The Value of Education [Criminals]. [United States]. Carter, Horace [d.1825]. A Brief Sketch of the Life of Horace Carter, Who Was Executed in Worcester, Dec. 7, 1825, For the Crime of Rape. Together with Remarks on Early Education. Worcester: S.n., 1825. 16 pp. Octavo (8-1/2" x 5-1/4"). Stab-stitched pamphlet. Light soiling to title page and final leaf, minor tears and chipping to some leaves, including title page, light browning and foxing throughout. Early owner annotations to title page, inkspots to a few leaves. A scarce title. $850. * Only edition. Carter, a thief and petty criminal, was executed for the rape of an elderly woman resident of the public almshouse in Worcester. Carter confessed to the crime, and offered drunkenness and his lack of moral instruction as excuses. A sociological text, the Brief Sketch says almost nothing about Carter's crime and trial. In the form of six lessons, it outlines the steps that led him to the gallows. It argues, overall, that a childhood education would have transformed him into a law-abiding, productive adult. OCLC locates 9 copies, none in law libraries. Cohen, Bibliography of Early American Law 13781.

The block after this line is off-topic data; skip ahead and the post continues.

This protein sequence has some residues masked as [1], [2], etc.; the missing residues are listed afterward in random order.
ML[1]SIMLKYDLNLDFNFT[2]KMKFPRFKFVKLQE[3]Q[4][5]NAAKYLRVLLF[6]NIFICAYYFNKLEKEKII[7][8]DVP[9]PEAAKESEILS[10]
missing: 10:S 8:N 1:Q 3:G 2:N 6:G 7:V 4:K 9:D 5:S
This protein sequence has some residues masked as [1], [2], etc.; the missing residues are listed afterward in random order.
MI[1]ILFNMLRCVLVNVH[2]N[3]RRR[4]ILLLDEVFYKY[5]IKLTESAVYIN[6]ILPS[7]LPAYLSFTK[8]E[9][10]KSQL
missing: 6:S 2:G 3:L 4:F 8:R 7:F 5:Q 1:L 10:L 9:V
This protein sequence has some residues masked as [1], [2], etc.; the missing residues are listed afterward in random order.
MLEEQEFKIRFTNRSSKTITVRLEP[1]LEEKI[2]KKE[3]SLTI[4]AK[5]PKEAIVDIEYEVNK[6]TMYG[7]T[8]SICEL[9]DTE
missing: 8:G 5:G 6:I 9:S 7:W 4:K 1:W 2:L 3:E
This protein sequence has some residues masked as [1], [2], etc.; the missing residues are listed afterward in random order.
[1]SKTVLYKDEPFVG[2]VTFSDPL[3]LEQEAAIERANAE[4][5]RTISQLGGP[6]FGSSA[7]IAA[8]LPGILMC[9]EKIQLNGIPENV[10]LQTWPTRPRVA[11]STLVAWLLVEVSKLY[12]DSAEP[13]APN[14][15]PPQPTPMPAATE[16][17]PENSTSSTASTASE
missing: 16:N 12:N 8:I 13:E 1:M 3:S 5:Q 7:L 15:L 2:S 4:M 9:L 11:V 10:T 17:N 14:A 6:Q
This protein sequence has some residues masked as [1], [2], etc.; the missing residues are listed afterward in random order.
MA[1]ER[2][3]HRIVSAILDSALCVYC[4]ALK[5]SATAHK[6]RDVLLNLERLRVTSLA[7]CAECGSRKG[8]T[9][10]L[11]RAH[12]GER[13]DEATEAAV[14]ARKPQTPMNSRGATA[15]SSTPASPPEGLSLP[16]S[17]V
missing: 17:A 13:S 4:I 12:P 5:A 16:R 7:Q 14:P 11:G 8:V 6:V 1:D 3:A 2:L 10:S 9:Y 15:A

Book number 65872